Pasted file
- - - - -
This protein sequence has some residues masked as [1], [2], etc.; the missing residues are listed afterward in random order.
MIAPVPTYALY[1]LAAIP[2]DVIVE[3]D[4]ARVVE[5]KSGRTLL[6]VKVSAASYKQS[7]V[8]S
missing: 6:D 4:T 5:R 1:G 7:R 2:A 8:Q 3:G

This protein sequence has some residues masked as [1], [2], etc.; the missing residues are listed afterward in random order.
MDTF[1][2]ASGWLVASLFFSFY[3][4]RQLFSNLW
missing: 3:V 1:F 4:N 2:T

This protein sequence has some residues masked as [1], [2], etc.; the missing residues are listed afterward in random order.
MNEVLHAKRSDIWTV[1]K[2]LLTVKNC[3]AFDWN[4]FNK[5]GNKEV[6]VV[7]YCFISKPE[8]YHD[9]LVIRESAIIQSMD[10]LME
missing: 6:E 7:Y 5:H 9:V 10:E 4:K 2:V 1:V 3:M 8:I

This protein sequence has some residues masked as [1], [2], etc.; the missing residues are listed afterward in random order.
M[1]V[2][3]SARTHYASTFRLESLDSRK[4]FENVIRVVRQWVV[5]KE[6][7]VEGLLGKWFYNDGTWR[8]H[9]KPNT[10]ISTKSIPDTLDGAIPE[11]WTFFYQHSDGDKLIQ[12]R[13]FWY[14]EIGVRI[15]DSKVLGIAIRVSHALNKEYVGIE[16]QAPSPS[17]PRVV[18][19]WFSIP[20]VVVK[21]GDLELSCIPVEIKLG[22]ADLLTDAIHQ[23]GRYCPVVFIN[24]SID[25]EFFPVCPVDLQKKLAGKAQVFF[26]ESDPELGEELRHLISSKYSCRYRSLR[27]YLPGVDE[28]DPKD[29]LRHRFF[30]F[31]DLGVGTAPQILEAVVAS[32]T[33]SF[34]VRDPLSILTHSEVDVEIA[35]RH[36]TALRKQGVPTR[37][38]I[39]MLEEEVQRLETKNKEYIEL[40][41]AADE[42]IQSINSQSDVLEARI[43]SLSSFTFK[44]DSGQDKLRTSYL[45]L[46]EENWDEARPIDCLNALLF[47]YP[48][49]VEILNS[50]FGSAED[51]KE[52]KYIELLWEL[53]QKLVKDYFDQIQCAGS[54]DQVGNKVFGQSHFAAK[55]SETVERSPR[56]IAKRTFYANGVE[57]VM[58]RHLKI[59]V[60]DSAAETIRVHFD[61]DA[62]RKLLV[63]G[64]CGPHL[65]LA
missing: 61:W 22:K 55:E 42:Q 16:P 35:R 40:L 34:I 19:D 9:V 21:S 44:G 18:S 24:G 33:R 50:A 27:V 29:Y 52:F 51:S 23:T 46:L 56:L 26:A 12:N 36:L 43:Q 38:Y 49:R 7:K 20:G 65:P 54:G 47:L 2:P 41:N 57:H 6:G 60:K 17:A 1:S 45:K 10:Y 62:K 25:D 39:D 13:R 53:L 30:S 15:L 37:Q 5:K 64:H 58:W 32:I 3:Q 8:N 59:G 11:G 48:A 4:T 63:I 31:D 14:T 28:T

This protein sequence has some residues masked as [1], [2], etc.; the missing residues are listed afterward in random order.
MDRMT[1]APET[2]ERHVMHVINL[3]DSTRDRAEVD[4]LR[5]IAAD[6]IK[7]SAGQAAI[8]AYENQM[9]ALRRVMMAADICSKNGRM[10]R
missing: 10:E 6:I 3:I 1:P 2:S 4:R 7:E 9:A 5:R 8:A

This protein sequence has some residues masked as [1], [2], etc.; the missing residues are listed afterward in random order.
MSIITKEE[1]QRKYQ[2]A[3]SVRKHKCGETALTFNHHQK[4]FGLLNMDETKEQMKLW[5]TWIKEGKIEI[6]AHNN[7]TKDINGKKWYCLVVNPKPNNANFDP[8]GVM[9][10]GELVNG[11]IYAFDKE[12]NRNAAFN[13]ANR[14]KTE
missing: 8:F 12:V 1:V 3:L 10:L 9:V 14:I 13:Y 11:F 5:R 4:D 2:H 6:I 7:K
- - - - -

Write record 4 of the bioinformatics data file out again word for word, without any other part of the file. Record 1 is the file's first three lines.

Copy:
This protein sequence has some residues masked as [1], [2], etc.; the missing residues are listed afterward in random order.
M[1]V[2][3]SARTHYASTFRLESLDSRK[4]FENVIRVVRQWVV[5]KE[6][7]VEGLLGKWFYNDGTWR[8]H[9]KPNT[10]ISTKSIPDTLDGAIPE[11]WTFFYQHSDGDKLIQ[12]R[13]FWY[14]EIGVRI[15]DSKVLGIAIRVSHALNKEYVGIE[16]QAPSPS[17]PRVV[18][19]WFSIP[20]VVVK[21]GDLELSCIPVEIKLG[22]ADLLTDAIHQ[23]GRYCPVVFIN[24]SID[25]EFFPVCPVDLQKKLAGKAQVFF[26]ESDPELGEELRHLISSKYSCRYRSLR[27]YLPGVDE[28]DPKD[29]LRHRFF[30]F[31]DLGVGTAPQILEAVVAS[32]T[33]SF[34]VRDPLSILTHSEVDVEIA[35]RH[36]TALRKQGVPTR[37][38]I[39]MLEEEVQRLETKNKEYIEL[40][41]AADE[42]IQSINSQSDVLEARI[43]SLSSFTFK[44]DSGQDKLRTSYL[45]L[46]EENWDEARPIDCLNALLF[47]YP[48][49]VEILNS[50]FGSAED[51]KE[52]KYIELLWEL[53]QKLVKDYFDQIQCAGS[54]DQVGNKVFGQSHFAAK[55]SETVERSPR[56]IAKRTFYANGVE[57]VM[58]RHLKI[59]V[60]DSAAETIRVHFD[61]DA[62]RKLLV[63]G[64]CGPHL[65]LA
missing: 61:W 22:K 55:E 42:Q 16:P 35:R 40:L 34:I 19:D 9:V 21:S 44:G 18:S 24:G 33:R 50:A 27:V 29:Y 52:F 51:S 23:T 46:L 56:L 26:A 12:N 36:L 43:Q 38:Y 49:R 7:K 20:G 65:P 54:G 47:L 2:P 41:N 57:H 6:G 60:K 17:A 1:S 45:K 10:Y 62:K 25:D 39:D 13:R 53:L 30:S 15:L 37:Q 5:K 64:H 58:W 32:I 3:Q 8:N 59:G 11:G 48:A 4:T 63:I 31:D 14:T 28:T